FB Pixel no scriptPlano helps parents manage their children’s device usage and eye health | KrASIA

Plano helps parents manage their children’s device usage and eye health

Written by Stephanie Pearl Li Published on   3 mins read

Founder Mohamed Dirani believes his parental control app can prevent damage to children’s eyes in the long run.

In Singapore, 65% of children become nearsighted by the age of 11, making it the country with the highest rate of myopia in the world. The Singapore Ministry of Health projects that 80% to 90% of Singaporean adults will be shortsighted by 2050, while 15% to 20% will develop high myopia, a serious level of nearsightedness that could lead to blindness if left untreated.

Up to 90% of high myopia cases could be prevented if there is early intervention, according to research by the Ministry of Health. Plano, an eye health tech startup that helps parents monitor and limit children’s screen time via a mobile application, has set out to be part of that solution.

Mohamed Dirani, the founder and managing director of Plano, has spent years researching the effects of nearsightedness. In 2006, he earned his PhD by conducting the world’s largest study on the genetic and environmental risk factors of myopia among twins. Since then, Dirani has continued his research in ocular epidemiology. As he explored this field, he became aware of his dependence on screens for his work—a condition that strained his own eyes.

“One of the motivations to start Plano stemmed from my personal frustration of spending too much time on the screens of my computer, phone, and tablet. I came to realize that these devices were being used by my nieces and nephews who were two to four years old,” Dirani told KrASIA.

He wanted to address a knowledge gap in eye care. “When people talk about myopia, they think throwing on a pair of glasses will solve the problem. But they don’t realize that one in five people will develop high myopia, which puts them at risk of irreversible vision damage,” he explained.

In 2017, Dirani founded Plano and released a parental control application that monitors children’s device usage. The app detects the distance between a user’s face and their phone’s screen, issues reminders to children to wear glasses, and locks phones on the command of parents.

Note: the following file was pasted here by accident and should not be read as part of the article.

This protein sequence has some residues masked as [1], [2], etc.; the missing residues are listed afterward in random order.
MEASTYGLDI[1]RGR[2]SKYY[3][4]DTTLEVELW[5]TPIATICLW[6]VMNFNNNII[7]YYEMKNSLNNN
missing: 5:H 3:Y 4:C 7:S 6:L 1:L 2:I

Plano’s app runs in the background and collects user behavior data in real-time, prompting concerns of data and personal privacy. But Dirani emphasized that the application complies with the European Union’s General Data Protection Regulation (GDPR), a data privacy law that came into effect in 2018.

“We’re quite conscious about data privacy. Ethics are very important to us,” he said, adding that the application is not a medical device, so it is exempted from regulatory approval.

“The application is intended to help educate people and mitigate risk factors of myopia through its functions. If children are wearing spectacles but they hold the screen too close to their faces, their glasses might need to be updated, as their myopia has progressed. It [the app] is not just about fostering behavior changes, it’s about nudging people into taking care of their eyes,” he added.

Plano’s application is currently available in Google Play, the Apple App Store, and Huawei’s AppGallery. It costs SGD 2.98 (USD 2) per month or SGD 29.98 (USD 22) for an annual subscription.

Apart from subscription fees from users, Plano monetizes its app by partnering with businesses and eye health care centers. The app has a reward system for children to earn points by implementing consistent behavior for eye care. Points can be traded for things like a ticket to the zoo or three hours of playtime at a play center. Parents can also use Plano to schedule eye examinations for their children.

Plano’s application is available in ten countries—Australia, Canada, Japan, Italy, Singapore, the US, the Philippines, Vietnam, Indonesia, and Malaysia. Besides the application, the startup draws revenue from advertising, research, and market analytics.

The firm is currently planning its expansion to China. “In the last six months, we’ve appointed a China lead, who has built a team of about 15 people,” Dirani said.

Last August, Chinese authorities limited minors’ game-play time to a maximum of three hours per week, partly in response to the rising cases of myopia among young schoolchildren. Dirani believes that these restrictions help raise public awareness of ocular health, adding that Plano intends to operate in China. To that end, the firm is in talks with potential investors to raise more capital to fuel its growth.


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